Bowling for Columbine

Just finished watching Bowling for Columbine and I have to say that Michael Moore is my hero. Basically an examination of why the US has something like 11 thousand deaths by gun every year, and Canada (with similar ethnic mixes, similar or higher number of guns per capita, same taste in music, movies, video games, and just as violent a history (though maybe not as violent as some place like Germany, England, Russia, or Japan)) has something like <400. Lies, damn lies and statistics, but still a great look at why the US has this fear of everything around them and the need to lock themselves in lock the bad guys out and protect themselves with gobs of firearms. There was no real conclusion, but the main difference between the two countries seemed to be the media, and what is being shown. These days of course it’s war war and more war of course. The attitude of the US cited in the film versus that of Canada seems to hold true with the US attitude of solving problems by going and blowing things up and the Canadian one of… well… not.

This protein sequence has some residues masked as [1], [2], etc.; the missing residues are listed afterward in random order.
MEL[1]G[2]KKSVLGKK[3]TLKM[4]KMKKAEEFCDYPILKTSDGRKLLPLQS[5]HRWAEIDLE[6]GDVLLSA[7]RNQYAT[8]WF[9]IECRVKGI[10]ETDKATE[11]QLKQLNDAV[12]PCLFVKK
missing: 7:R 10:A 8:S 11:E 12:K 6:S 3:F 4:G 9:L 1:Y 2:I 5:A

Two things strucke me as funny/scary/ironic in the film. The first was when Michael Moore went through Winsor Ontario (or maybe it was Toronto?) and just randomly opened doors on peoples houses to see if the “we don’t lock our doors at night” attitude was true. The people whose doors he opened basically said “hows it going eh?”. I can only imagine he didn’t do the same thing in the US because he was afraid of being shot in the face. The media has no doubt instilled the fear in the average person from our neighbor to the south that if your door is opened (if it was not locked god forbid) unexpectedly it is no doubt some [ethnic] gang member on his way in to kill you and beat/do nasty things to your family, and you should shoot them immediately.

The other was … shit, I don’t remember what I was going to say now.

I’m sure that others have good stuff to say about the movie as well, and if Mr. Moore should happen to read this, sir, my hat is off to you in thanks from a Canadian fan.